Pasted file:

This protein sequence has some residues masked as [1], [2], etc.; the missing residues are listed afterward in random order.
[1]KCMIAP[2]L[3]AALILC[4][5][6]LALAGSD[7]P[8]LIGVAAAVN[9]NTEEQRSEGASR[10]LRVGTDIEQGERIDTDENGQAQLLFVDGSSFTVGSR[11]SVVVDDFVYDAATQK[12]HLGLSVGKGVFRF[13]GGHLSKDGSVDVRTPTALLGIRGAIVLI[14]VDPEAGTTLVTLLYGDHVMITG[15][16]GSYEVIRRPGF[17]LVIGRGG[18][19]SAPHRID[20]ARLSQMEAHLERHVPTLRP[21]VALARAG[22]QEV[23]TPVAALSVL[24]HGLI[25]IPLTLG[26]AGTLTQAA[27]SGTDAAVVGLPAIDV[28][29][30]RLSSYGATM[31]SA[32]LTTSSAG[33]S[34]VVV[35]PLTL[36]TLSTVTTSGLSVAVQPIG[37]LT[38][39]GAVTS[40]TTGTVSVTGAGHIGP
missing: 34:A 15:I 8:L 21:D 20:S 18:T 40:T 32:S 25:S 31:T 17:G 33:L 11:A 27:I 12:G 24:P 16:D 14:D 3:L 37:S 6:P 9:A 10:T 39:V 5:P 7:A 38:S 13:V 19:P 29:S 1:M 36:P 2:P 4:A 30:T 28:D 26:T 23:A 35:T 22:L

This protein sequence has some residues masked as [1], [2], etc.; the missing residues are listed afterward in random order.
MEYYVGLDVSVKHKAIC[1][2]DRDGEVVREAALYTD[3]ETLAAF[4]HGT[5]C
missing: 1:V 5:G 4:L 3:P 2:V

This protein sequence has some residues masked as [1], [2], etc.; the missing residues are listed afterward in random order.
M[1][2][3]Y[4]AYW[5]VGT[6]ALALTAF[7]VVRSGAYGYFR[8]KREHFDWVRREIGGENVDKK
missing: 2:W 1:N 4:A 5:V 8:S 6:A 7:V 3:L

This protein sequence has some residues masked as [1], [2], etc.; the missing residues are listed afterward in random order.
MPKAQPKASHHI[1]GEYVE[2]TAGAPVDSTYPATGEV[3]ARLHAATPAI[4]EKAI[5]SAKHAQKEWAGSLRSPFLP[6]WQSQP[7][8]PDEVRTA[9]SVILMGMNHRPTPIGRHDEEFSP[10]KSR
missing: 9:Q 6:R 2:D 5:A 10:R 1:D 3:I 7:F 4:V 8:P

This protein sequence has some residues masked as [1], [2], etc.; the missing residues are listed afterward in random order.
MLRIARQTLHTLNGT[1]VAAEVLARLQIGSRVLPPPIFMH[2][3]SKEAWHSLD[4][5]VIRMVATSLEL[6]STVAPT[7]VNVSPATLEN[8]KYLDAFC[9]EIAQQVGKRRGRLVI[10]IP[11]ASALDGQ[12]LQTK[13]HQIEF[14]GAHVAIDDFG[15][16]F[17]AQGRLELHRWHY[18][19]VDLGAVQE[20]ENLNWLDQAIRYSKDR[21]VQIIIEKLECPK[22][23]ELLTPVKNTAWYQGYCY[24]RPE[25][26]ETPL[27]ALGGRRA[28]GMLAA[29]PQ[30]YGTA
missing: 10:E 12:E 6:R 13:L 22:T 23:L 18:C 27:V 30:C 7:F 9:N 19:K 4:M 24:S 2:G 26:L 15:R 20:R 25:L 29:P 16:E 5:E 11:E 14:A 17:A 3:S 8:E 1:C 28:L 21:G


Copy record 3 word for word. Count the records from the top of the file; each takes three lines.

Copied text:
This protein sequence has some residues masked as [1], [2], etc.; the missing residues are listed afterward in random order.
M[1][2][3]Y[4]AYW[5]VGT[6]ALALTAF[7]VVRSGAYGYFR[8]KREHFDWVRREIGGENVDKK
missing: 2:W 1:N 4:A 5:V 8:S 6:A 7:V 3:L